Visit the Veteran’s Memorial Museum

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Image by Petr Kratochvil

In celebration of this Veteran’s Day, I’m encouraging everyone to visit their local Veteran’s Memorial Museum. Remember those who have fallen in honor. We may not always agree on every topic but honoring those who sacrifice for their beliefs is respectful.

Not many miles from where I live is one such Veteran’s Memorial Museum. Recently, because my son is deeply entrenched in the armed services stage of his childhood, we visited. They have guns and flags, tanks and artillery, a helicopter – and dozens of old men (veterans of many different wars) who love to talk. Need I say more?

We’re fortunate that our facility also has a library that is open for member and public use – if there’s something I need to know about a place or event, chances are I’ll find assistance there.

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Image by Summer Woods.

Another thing I think is nice, is how the museum strives to include information about the times of each war era – what was happening on the frontline as well as events back home. There are clothes and uniforms, accoutrements and military issue items. It’s a fascinating place to visit but also overwhelming. The sheer volume of objects is mind-numbing and when I began to realize that the majority of their collection was offered up by local residents whose family members had fought (and sometimes died) in those conflicts, the entire place took on a mausoleum quality. The impact of grief and loss is palpable – and ALL of this comes from one small community. Consider that and apply it across the country and around the world, truly an amount of immeasurable loss.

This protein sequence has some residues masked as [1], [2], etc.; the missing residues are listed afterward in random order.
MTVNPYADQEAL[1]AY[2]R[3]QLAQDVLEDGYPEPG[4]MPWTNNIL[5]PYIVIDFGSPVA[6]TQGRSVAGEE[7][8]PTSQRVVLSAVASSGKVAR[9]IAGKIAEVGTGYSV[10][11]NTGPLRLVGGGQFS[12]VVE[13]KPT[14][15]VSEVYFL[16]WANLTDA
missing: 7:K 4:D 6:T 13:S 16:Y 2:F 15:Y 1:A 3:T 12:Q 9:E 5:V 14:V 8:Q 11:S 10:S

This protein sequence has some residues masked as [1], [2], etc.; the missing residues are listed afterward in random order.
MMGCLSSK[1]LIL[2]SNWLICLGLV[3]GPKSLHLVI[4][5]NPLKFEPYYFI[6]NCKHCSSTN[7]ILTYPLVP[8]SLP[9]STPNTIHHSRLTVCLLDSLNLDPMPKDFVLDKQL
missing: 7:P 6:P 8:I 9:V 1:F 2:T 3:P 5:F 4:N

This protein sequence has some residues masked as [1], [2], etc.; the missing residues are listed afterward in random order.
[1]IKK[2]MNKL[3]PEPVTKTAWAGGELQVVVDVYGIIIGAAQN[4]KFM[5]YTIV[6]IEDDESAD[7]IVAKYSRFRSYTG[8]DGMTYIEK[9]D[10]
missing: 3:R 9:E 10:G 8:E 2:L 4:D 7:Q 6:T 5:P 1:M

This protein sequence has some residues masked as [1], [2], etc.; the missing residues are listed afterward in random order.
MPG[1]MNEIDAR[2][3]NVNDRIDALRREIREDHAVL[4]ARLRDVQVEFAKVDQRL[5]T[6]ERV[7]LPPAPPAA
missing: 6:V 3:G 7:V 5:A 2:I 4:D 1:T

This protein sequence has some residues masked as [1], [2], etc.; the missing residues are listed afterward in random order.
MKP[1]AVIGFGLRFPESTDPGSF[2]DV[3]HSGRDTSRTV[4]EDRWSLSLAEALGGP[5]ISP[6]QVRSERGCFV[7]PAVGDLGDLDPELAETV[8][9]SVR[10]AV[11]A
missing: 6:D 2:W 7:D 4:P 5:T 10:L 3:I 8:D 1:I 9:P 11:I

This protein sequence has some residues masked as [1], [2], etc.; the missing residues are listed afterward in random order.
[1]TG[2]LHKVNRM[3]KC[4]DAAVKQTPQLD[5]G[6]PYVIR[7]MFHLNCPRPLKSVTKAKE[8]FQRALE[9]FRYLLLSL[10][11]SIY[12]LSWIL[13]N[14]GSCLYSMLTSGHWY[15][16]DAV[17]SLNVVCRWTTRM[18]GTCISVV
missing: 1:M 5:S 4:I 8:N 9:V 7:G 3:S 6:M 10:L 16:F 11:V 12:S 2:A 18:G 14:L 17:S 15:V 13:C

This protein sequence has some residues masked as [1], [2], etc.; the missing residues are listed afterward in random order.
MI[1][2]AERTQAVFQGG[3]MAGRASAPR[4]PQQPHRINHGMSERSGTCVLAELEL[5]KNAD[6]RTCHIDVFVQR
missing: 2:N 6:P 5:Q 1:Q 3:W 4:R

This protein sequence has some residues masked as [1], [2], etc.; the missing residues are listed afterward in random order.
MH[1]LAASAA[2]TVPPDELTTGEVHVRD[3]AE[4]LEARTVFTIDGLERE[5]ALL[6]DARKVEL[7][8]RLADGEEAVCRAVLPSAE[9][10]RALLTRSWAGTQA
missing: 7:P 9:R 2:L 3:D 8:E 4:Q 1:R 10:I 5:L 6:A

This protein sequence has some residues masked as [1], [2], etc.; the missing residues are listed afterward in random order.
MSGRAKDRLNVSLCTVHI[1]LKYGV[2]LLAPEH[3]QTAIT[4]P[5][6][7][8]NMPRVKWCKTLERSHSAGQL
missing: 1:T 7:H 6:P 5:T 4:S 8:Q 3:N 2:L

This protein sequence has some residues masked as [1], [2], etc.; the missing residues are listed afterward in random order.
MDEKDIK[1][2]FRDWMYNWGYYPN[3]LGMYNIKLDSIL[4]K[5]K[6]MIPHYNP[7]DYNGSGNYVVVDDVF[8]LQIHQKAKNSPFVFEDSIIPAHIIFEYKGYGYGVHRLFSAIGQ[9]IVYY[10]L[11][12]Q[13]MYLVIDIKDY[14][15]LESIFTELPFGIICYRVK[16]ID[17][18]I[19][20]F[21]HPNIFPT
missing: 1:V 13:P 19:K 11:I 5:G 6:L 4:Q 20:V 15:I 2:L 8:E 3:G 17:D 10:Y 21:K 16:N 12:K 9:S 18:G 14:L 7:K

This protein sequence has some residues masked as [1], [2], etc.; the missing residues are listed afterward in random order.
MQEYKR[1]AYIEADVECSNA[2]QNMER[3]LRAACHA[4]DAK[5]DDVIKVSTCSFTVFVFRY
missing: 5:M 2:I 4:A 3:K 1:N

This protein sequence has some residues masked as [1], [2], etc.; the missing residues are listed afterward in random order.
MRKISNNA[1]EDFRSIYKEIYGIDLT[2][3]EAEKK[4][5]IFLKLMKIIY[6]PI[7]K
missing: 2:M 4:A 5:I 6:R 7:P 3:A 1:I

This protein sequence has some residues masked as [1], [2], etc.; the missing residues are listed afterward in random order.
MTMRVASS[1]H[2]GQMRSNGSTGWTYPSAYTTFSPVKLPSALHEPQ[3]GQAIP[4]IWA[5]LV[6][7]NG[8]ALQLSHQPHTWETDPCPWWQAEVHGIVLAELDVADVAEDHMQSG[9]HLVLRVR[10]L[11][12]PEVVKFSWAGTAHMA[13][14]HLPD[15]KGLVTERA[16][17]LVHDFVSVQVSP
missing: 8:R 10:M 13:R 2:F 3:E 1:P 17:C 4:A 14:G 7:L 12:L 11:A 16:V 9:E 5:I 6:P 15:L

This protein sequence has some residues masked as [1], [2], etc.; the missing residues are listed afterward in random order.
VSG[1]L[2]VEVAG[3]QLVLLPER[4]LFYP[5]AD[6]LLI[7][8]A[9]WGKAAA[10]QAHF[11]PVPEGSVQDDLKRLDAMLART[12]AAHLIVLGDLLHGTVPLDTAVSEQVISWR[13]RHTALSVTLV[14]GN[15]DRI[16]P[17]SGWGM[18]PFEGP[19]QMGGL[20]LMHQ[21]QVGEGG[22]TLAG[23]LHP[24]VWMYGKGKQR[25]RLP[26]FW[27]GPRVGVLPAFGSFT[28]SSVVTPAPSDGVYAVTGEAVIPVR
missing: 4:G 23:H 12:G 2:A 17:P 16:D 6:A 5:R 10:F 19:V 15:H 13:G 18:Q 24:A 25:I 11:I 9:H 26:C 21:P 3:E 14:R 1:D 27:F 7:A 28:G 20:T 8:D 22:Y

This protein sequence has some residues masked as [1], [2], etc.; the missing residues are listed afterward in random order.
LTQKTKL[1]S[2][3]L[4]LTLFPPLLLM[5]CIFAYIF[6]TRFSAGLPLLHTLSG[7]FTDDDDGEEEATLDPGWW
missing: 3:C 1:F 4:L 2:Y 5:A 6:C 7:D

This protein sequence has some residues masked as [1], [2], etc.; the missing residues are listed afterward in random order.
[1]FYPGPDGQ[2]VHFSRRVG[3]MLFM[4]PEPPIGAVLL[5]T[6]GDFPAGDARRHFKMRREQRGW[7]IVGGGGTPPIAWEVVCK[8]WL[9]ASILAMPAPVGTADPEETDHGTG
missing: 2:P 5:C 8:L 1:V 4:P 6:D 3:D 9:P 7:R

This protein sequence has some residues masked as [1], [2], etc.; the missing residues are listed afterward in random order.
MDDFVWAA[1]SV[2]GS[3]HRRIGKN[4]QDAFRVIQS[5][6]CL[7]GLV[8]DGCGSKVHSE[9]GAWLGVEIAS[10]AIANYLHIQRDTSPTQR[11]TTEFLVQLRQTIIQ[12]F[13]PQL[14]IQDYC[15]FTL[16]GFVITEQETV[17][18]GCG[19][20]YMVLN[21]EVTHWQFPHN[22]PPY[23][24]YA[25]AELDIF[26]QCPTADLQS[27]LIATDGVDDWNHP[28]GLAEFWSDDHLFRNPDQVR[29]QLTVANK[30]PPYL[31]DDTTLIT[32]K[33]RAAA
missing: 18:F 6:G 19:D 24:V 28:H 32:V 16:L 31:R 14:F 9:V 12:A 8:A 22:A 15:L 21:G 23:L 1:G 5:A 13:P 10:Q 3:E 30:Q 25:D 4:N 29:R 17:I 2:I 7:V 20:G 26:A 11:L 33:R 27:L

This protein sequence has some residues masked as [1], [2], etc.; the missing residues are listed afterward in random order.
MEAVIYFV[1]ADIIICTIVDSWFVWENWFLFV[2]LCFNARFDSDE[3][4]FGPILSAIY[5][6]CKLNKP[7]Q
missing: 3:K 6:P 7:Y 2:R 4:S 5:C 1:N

My grandfathers both fought in World War II. I’m fortunate to still have one of those men in my life. Last month I was at the airport the day a plane filled with WWII veterans returned from the inaugural opening of the World War II Memorial in Washington DC. It was heartwarming to see these men, many elderly and frail, receive a standing ovation from the crowd of civilians as the color guard led the procession out of the terminal. Time moves on and we forget. They never do.

poppyWhatever you feel about armed conflict, about the role of military, don’t take it out on the men and women who opt to serve. Remember them on Veteran’s Day. Yes, they made a personal choice to serve, but they also did it for you.

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